Arnold Kling  

I Told You So

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Les Christie puts together a scorecard for foreclosure prevention programs under the Obama Administration. The programs are all either huge disappointments or "too soon to tell."

In December 2008, after Mr. Obama had won the election but before he took office as President, I wrote,


What we need is an honest housing market, with legitimate owners, legitimate renters and prices that balance supply and demand. Loan modifications undermine the honesty of the market. They delay the necessary adjustments. With foreclosures, it might take two years for the housing market to find a bottom. With loan mods, it will take at least ten years.

Read my whole post. 2-1/2 years later, it still rings true.

Given that so much of the business cycle is tied to housing construction and related purchases of durable goods, it is fair to say that the overall economy is unlikely to overcome a dysfunctional housing market. Which is what the loan modification programs have managed to sustain. Who wants to invest in a house while there are still so many houses "owned" by people who cannot afford them?

In my opinion, mortgage loan modifications are the biggest macroeconomic mistake of the Obama Administration. I could not tell you whether the stimulus bill helped or hurt. I am skeptical that the health care bill or the Dodd-Frank bill had much effect. But I am pretty sure that I was right in 2008 when I said that the housing crisis would be prolonged by efforts to modify mortgages. As you look around for places to cast blame for the depressing job statistics, do not overlook loan modifications.

I told you so.


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COMMENTS (3 to date)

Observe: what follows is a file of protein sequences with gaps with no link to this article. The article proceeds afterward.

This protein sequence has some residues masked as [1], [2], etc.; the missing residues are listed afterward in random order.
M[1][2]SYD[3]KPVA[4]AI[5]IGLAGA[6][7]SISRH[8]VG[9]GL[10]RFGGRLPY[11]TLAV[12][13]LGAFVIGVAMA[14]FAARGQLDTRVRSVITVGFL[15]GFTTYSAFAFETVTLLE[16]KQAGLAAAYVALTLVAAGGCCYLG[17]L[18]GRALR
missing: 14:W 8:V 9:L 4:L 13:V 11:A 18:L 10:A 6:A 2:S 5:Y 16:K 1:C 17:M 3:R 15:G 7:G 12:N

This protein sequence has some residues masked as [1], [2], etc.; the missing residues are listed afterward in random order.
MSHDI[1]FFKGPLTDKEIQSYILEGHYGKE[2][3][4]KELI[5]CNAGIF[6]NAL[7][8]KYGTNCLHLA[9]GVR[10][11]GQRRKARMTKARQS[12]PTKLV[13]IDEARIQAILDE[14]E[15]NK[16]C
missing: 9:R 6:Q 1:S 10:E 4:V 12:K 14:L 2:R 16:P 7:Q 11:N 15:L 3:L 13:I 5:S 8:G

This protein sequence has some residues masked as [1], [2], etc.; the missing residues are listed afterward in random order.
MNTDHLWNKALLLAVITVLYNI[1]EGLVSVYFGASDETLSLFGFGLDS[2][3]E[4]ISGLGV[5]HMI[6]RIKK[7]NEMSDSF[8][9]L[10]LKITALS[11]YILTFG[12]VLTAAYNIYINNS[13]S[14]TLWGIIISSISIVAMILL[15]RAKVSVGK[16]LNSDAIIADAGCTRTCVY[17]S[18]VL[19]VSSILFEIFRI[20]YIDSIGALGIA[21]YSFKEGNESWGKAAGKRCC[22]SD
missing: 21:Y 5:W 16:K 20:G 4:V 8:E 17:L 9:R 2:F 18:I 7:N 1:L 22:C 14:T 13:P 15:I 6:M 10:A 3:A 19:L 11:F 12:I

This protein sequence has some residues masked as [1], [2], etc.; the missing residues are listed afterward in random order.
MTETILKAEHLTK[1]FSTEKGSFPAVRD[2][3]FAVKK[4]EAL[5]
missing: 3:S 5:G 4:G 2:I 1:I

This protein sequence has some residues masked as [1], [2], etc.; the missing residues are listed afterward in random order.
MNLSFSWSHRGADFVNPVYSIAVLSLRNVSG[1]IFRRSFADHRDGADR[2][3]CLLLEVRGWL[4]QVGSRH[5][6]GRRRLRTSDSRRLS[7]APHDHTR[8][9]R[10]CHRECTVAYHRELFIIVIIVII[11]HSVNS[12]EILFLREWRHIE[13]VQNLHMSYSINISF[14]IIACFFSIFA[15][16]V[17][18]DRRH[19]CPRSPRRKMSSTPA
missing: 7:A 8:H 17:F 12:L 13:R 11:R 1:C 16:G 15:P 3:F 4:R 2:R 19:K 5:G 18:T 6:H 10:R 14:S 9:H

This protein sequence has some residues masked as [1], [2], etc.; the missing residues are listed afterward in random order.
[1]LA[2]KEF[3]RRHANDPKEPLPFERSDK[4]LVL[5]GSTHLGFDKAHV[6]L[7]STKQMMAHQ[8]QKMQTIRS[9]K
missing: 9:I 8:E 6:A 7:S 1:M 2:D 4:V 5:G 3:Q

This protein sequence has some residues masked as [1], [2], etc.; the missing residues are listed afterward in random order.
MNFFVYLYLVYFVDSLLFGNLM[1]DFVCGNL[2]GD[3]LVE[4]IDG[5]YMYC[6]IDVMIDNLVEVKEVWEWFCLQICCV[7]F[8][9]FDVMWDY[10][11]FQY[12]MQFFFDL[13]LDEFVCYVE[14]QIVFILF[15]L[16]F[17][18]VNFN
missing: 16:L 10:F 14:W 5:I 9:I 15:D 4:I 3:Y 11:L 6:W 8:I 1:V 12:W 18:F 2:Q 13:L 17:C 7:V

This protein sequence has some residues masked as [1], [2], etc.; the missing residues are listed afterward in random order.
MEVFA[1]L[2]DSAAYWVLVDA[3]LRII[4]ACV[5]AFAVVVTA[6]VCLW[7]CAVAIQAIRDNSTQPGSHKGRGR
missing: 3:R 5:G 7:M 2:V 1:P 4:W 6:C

John Thacker writes:

A DC law intended to help distressed homeowners has made foreclosed properties impossible to sell in the DC area, because title insurers won't insure them anymore.

Jonathon Hunt writes:

Ron Paul told us so in 2002. Just saying.

Joe Cushing writes:

From what I understand, most people can't get a modification and the foreclosures are continuing right along. What is holding up the process is that the processors have little incentive to move quickly as it is not their money at risk. That said, if they did principal reduction modifications, that would be better than foreclosure. You wouldn't have the 12 month or so time where the house sits empty and boarded up with 3 foot high grass in the yard, squaters, vandals, etc. The lenders, could often save money by lower principal instead of foreclosing but some reason they prefer the foreclose rout better. When they do do a modification, they are so wed to the idea that they don't want to lose principal that they strap people in homes they should have just let go. I think these are the ones you are saying will drag on for 10 years but I don't think there are really that many of them. Many go back into default anyway.

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